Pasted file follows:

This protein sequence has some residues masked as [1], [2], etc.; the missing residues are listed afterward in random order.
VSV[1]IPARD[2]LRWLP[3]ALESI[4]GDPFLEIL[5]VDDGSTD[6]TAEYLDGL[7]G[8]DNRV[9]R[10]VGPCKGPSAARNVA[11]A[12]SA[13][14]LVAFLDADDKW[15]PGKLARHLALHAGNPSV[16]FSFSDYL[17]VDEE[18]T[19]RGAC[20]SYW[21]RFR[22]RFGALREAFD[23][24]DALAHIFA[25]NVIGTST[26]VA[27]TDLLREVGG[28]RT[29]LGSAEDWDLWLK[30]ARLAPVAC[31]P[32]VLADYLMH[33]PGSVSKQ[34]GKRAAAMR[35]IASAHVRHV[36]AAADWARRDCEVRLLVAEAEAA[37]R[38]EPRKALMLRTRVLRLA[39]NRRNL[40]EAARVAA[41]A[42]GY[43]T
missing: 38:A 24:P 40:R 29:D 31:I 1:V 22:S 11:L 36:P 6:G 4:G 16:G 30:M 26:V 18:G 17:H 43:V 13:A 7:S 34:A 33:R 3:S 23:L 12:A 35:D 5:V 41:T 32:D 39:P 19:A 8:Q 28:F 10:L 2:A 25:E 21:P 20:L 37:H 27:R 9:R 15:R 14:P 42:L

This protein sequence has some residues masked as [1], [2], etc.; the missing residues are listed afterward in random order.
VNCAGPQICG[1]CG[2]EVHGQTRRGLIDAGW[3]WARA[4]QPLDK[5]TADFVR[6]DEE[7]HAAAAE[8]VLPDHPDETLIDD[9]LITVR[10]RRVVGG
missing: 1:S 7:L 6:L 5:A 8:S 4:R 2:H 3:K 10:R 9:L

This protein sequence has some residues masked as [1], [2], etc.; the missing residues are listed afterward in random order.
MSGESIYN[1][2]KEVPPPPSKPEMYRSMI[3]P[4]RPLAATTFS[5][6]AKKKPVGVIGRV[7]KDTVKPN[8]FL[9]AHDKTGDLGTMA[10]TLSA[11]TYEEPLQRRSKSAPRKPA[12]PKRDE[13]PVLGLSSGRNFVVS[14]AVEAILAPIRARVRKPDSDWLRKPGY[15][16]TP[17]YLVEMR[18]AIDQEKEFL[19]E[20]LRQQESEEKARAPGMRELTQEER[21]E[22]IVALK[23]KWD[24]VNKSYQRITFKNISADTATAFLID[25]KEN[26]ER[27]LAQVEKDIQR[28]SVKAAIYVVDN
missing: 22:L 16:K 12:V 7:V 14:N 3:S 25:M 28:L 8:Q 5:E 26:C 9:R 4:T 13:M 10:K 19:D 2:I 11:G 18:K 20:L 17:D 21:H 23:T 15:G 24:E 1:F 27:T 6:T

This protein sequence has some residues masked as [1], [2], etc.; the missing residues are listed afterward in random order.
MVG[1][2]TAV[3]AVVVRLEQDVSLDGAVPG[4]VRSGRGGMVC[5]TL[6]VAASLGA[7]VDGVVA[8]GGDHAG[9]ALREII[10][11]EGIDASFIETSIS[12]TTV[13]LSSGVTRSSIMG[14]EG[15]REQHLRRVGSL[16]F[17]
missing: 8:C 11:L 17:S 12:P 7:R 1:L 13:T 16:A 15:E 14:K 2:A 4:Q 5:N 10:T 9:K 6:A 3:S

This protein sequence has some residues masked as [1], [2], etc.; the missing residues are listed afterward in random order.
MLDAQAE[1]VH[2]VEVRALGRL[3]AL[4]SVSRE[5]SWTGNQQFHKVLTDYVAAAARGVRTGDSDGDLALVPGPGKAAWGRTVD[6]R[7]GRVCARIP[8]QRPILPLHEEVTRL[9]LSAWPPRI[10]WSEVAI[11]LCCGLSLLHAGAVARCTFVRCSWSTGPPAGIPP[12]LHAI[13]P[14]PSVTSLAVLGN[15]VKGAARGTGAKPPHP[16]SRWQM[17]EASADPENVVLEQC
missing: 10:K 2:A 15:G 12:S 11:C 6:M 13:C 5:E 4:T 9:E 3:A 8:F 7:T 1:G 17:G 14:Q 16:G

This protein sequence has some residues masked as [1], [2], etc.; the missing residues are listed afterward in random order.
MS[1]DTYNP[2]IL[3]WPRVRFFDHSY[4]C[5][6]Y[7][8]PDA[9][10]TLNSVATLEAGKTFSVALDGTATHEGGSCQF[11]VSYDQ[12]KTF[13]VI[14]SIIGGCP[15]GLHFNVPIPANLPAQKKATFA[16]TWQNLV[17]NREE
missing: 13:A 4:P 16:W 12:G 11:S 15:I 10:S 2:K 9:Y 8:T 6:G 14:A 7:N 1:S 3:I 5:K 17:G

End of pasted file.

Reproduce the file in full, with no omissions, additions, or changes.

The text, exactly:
This protein sequence has some residues masked as [1], [2], etc.; the missing residues are listed afterward in random order.
VSV[1]IPARD[2]LRWLP[3]ALESI[4]GDPFLEIL[5]VDDGSTD[6]TAEYLDGL[7]G[8]DNRV[9]R[10]VGPCKGPSAARNVA[11]A[12]SA[13][14]LVAFLDADDKW[15]PGKLARHLALHAGNPSV[16]FSFSDYL[17]VDEE[18]T[19]RGAC[20]SYW[21]RFR[22]RFGALREAFD[23][24]DALAHIFA[25]NVIGTST[26]VA[27]TDLLREVGG[28]RT[29]LGSAEDWDLWLK[30]ARLAPVAC[31]P[32]VLADYLMH[33]PGSVSKQ[34]GKRAAAMR[35]IASAHVRHV[36]AAADWARRDCEVRLLVAEAEAA[37]R[38]EPRKALMLRTRVLRLA[39]NRRNL[40]EAARVAA[41]A[42]GY[43]T
missing: 38:A 24:P 40:R 29:D 31:I 1:V 22:S 11:L 36:P 6:G 4:G 16:G 30:M 26:V 18:G 17:H 43:V 13:A 7:S 34:A 33:R 3:S 23:L 12:A 35:D 5:V 41:T 32:D 39:P 19:A 8:Q 28:F 10:L 2:A 25:E 21:P 20:L 37:H 27:R 9:R 15:R 14:P 42:L

This protein sequence has some residues masked as [1], [2], etc.; the missing residues are listed afterward in random order.
VNCAGPQICG[1]CG[2]EVHGQTRRGLIDAGW[3]WARA[4]QPLDK[5]TADFVR[6]DEE[7]HAAAAE[8]VLPDHPDETLIDD[9]LITVR[10]RRVVGG
missing: 1:S 7:L 6:L 5:A 8:S 4:R 2:H 3:K 10:R 9:L

This protein sequence has some residues masked as [1], [2], etc.; the missing residues are listed afterward in random order.
MSGESIYN[1][2]KEVPPPPSKPEMYRSMI[3]P[4]RPLAATTFS[5][6]AKKKPVGVIGRV[7]KDTVKPN[8]FL[9]AHDKTGDLGTMA[10]TLSA[11]TYEEPLQRRSKSAPRKPA[12]PKRDE[13]PVLGLSSGRNFVVS[14]AVEAILAPIRARVRKPDSDWLRKPGY[15][16]TP[17]YLVEMR[18]AIDQEKEFL[19]E[20]LRQQESEEKARAPGMRELTQEER[21]E[22]IVALK[23]KWD[24]VNKSYQRITFKNISADTATAFLID[25]KEN[26]ER[27]LAQVEKDIQR[28]SVKAAIYVVDN
missing: 22:L 16:K 12:V 7:V 14:N 3:S 25:M 28:L 8:Q 5:E 26:C 9:R 4:T 13:M 10:K 19:D 2:I 11:G 18:K 20:L 17:D 21:H 23:T 15:G 24:E 1:F 27:T 6:T

This protein sequence has some residues masked as [1], [2], etc.; the missing residues are listed afterward in random order.
MVG[1][2]TAV[3]AVVVRLEQDVSLDGAVPG[4]VRSGRGGMVC[5]TL[6]VAASLGA[7]VDGVVA[8]GGDHAG[9]ALREII[10][11]EGIDASFIETSIS[12]TTV[13]LSSGVTRSSIMG[14]EG[15]REQHLRRVGSL[16]F[17]
missing: 8:C 11:L 17:S 12:P 7:R 1:L 13:T 16:A 15:E 14:K 2:A 4:Q 5:N 10:T 9:K 6:A 3:S

This protein sequence has some residues masked as [1], [2], etc.; the missing residues are listed afterward in random order.
MLDAQAE[1]VH[2]VEVRALGRL[3]AL[4]SVSRE[5]SWTGNQQFHKVLTDYVAAAARGVRTGDSDGDLALVPGPGKAAWGRTVD[6]R[7]GRVCARIP[8]QRPILPLHEEVTRL[9]LSAWPPRI[10]WSEVAI[11]LCCGLSLLHAGAVARCTFVRCSWSTGPPAGIPP[12]LHAI[13]P[14]PSVTSLAVLGN[15]VKGAARGTGAKPPHP[16]SRWQM[17]EASADPENVVLEQC
missing: 10:K 2:A 15:G 12:S 11:C 6:M 13:C 5:E 4:T 9:E 3:A 8:F 7:T 1:G 17:G 14:Q 16:G

This protein sequence has some residues masked as [1], [2], etc.; the missing residues are listed afterward in random order.
MS[1]DTYNP[2]IL[3]WPRVRFFDHSY[4]C[5][6]Y[7][8]PDA[9][10]TLNSVATLEAGKTFSVALDGTATHEGGSCQF[11]VSYDQ[12]KTF[13]VI[14]SIIGGCP[15]GLHFNVPIPANLPAQKKATFA[16]TWQNLV[17]NREE
missing: 13:A 4:P 16:W 12:G 11:S 15:I 10:S 2:K 9:Y 8:T 6:G 14:A 7:N 1:S 3:I 5:K 17:G